Q: There are overtones of Hawkwind, Mike Oldfield, David Bowie and other 70's groups/musicians in your music. Would you cite these as being some of your major influences, if not who are?

I never consciously listened to Hawkwind or Mike Oldfield, or David Bowie, but I'm sure you can't grow up without being influenced by the music around you, from radio and television. My first proper record was ELO's 'Out of the Blue' (and I still long to multi-track my violin!). Both my older brothers were listening mainly to Rush, Genesis, Yes and Vangelis as far back as I can remember. These obviously influenced me. My own preference in my early teens (sqashed by peer pressure) was for Quincy Jones; I realised that everytime I heard something on the radio which jumped out at me, it'd have something to do with Quincy Jones. This is quite odd to think now - you only hear his name on Jazz FM these days! I got into Jethro Tull in my teens. More recently, I got into Stevie Wonder again. There were always Jazz people and classical people who I liked, however.

Q: I hate top 10-type questions, so can I ask you to name some of your favourite albums in your collection (in no particular order)?

I'm not sure I can answer that! It changes all the time. At the moment I'm listening to the Led Zeppelin BBC sessions tapes. Last month it was Debussy's 'La Damoiselle Elue', before that it was John Adams' 'Harmonium' and before that it was probably something like Vaughan Williams' fantasia on a theme by Thomas Tallis, or his sixth symphony (which is very filmic). That sounds pompous, doesn't it?

Q: I hear you are quite an accomplished player of the piano and guitar, are there any other instruments you are adept at playing?

There are many others which I am inept at playing, yes. Oh adept? Oh right; no, sorry. I violin with the fiddle a bit, like I said. But I can't play any real lead instruments, which really annoys me. I can't play any instruments you blow into. Apart from the penny whistle, a bit.

Q: Are you or have you ever been in a band?

Twice. Once, briefly, with my cousin, when I played the keyboard. But there's no crotch factor playing the keyboard. I could have bought one of those keyboards you wear like a guitar, couldn't I? That's if someone didn't take it off me and set fire to it first. I was in another band for a few years, playing the bass. We did one gig. Then we sacked the singer. So without a singer, we couldn't play any more gigs. Logical really, isn't it? In the end it just fell apart, I think mainly because we didn't admit that we needed a singer. Silly really, considering how close we were to being brilliant! When you're writing as a band, I think you should probably have a singer who does singing and nothing else. Well, I think that's what ruined it for us.

Q: There seems to be very little information about you, both on the web and in magazines. Do you see yourself as a very private person, or do you simply not have the time?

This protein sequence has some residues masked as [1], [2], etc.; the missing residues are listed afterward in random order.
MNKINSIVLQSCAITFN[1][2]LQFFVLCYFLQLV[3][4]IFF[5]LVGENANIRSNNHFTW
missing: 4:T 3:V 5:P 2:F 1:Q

I have the time, God knows! I can't see any reason why there should be any more on the web about me. Who's interested? I'm surprised by the amount of stuff about me, actually.

Q: Many artists feel that drugs play an important part in writing original, innovative music. Do you agree, or does this statement offend you?

It doesn't offend me, but other than beer and caffeine, I haven't taken any 'recreational' drugs. I've just never liked the idea of messing with my brain, frankly. Call me soft! I've found other ways of reaching certain levels of consciousness, mainly though dreaming. That would be read as a joke by anyone who knows me. But in fact it's true; I depend on dreams as a source of unconscious 'revelation'. I discovered Carl Jung about five years ago, which for me was like finding someone I once knew in a past life or something, but had forgotten. You have to read through the turn-of-the-century period he was writing in to some extent, but he made sense of a lot of things I had seen but was unable to understand. Frankly, I think that unless you understand what you experince, whether it be through drugs or dreaming, it's no use to.

Q: Have you got any music which has never made it into a game? (if so, can I have a copy!)

There was some stuff I did at Malibu for a game called 'Firearm', which never heard the light of day. Then again, that's probably a good thing. I did some demo tunes as well, which nobody heard. I'm lucky enough to have had almost all the things I've done published, which I realise is a great advantage and privilege.

Q: When writing your earlier pieces of music, for example Agent X II or Chronos, did you arrange and write these pieces using REAL instruments, or were the tunes constructed and written using just the computer?

They were written directly into the computer. When you're confined by so many arbitrary technical limitations, you have to do it that way!

Q: Do you have any recordings (once again using REAL instruments) of your earlier work?. There are lots of people around (including me) who would love to hear fuller versions of your music.

I'm afraid there aren't any 'fuller' versions of those tunes. What you hear is all there is!

Q: The Amiga's Ghouls and Ghosts (on level 1) had a reversed sample of someone whispering "SECRET AUTHORITY". Is it your own voice? Is there a story behind it? Did you ever think anyone would discover this?

I'd completely forgotten about that! Did I really put that in? It's just me messing around and trying to be spooky, I'm afraid! Although, of course, there has always been a secret authority...

Q: What does the future hold for you?

Hopefully something interesting. Anything but blandness! There are lots of things I want to do. Perhaps I'll get around to making that film! Who knows?

If you could be doing something else, something completely different, what would it be?

I've answered that - making a film. That's not completely different though, is it. I'd like to have been an architect, just so I could design my own house and know how to build it. Actually, I'm reasonably happy with what I'm doing. Hey! I've never realised that!